In the face of a threatened class action, the Deputy Minister of Health Mathume Phaahla has announced that the Health Professions Council of SA will, for the interim, allow foreign trained students to write the local board exam without first having to complete their internships abroad.
News24 reports that the Deputy Minister was speaking at a debate in the National Assembly called for by Inkata Freedom Party (IFP) MP Narend Singh.
The report says this, after the HPCSA decided this year to enforce a regulation drafted in 2009, which would force South Africans who studied medicine abroad to do their internship in the land where they studied, before they would be allowed to take the board exam in May.
Some prospective doctors had received letters saying that they would be allowed to take the exam in May, only for it to be rescinded in February.
Phaahla agreed with Singh that the HPCSA’s decision had serious implications. He said that those students already approved for the board exam, will take it in May and the Department of Health will work with the HPCSA to find a long-term solution.
Singh thanked Phaahla for bringing a “round one victory”.
The report says the HPCSA’s enforcement of the regulation was condemned across party lines. Democratic Alliance (DA) MP Patricia Kopane said it was “absurd and appalling”. Economic Freedom Fighters (EFF) MP Leigh Mathys said it was “beyond comprehension why South Africa is making it difficult for South Africans who studied abroad”. IFP MP Mkhuleko Hlengwa said a scarce skill was hampered by large-scale regulations and the HPCSA’s powers should be looked at.
Many speakers in the debate also said that this highlighted that South Africa did not have enough doctors and that its universities did not produce enough medical professionals for the burgeoning need.
The report says while there was broad agreement about the regulation, the DA and ANC still had a go at each other, with the DA complaining about the government sending South African medical students to Cuba, and the ANC (including NFP MP Munzoor Shaik-Emam), saying the DA doesn’t support this initiative because it is the “poorest of the poor” who benefit from it.
It was earlier reported that foreign-trained medical students, including Kapil Sevnaran, who qualified last year at the Shandong Medical University, are now in limbo because the HPCSA has from last month been insisting that graduates do internships in the country where they studied before writing their medical board exams in South Africa.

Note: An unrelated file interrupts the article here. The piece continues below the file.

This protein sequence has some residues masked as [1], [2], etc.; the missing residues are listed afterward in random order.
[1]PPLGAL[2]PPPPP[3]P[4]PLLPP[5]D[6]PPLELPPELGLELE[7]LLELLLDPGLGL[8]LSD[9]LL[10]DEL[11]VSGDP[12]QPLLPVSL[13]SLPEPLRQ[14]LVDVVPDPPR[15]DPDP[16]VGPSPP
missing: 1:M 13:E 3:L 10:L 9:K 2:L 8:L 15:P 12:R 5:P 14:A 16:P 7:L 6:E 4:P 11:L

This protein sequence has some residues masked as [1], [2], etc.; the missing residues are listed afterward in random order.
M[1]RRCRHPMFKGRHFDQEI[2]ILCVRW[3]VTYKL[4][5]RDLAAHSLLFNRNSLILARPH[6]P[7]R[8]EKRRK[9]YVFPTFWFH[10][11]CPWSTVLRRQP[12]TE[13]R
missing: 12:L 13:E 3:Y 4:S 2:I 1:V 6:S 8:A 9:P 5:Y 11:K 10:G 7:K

The Times reports that many of the graduates say the council’s policy is disappointing because it hinders their intention of “giving back” to South Africa’s health system.
The report says the affected doctors have also been asked by the council to provide “an original certificate of good standing, which shall not be more than six months old, issued by the foreign registration authority where the applicant is or was registered”. In a letter to those who applied to write the board exam, the council said the decision last month to implement the policy “is meant to address an incorrect interpretation of the regulations” concerning qualifications obtained outside South Africa.
Doctors – many who have studied in Romania, Mauritius or China – argue that the regulation, first drafted in 2009 but only implemented now, would pose a “huge challenge” for them because of residency issues. Sevnaran and several others in the same position have engaged legal team Pravda and Knowles to try to compel the council to allow them to sit the board exam in May.
The report says implementation of the policy comes at a time when South Africa is facing a critical shortage of doctors. A 2016 report by economic consulting firm Econex, commissioned by the Hospital Association of South Africa, showed that in 2013 the country had 25 state doctors and 92 private sector doctors per 100 000 people.
Attorney Annie Tooray of Pravda and Knowles said a court appeal had been lodged to challenge the council’s decision. “The next step is . . . to make this into a class action as there are many who are prejudiced and affected,” she said. “The HPCSA has been served the appeal and they will have to advise of their reasons of decision and opposition.”
Neither the Health Department nor the HPCSA responded to requests for comment on the issue.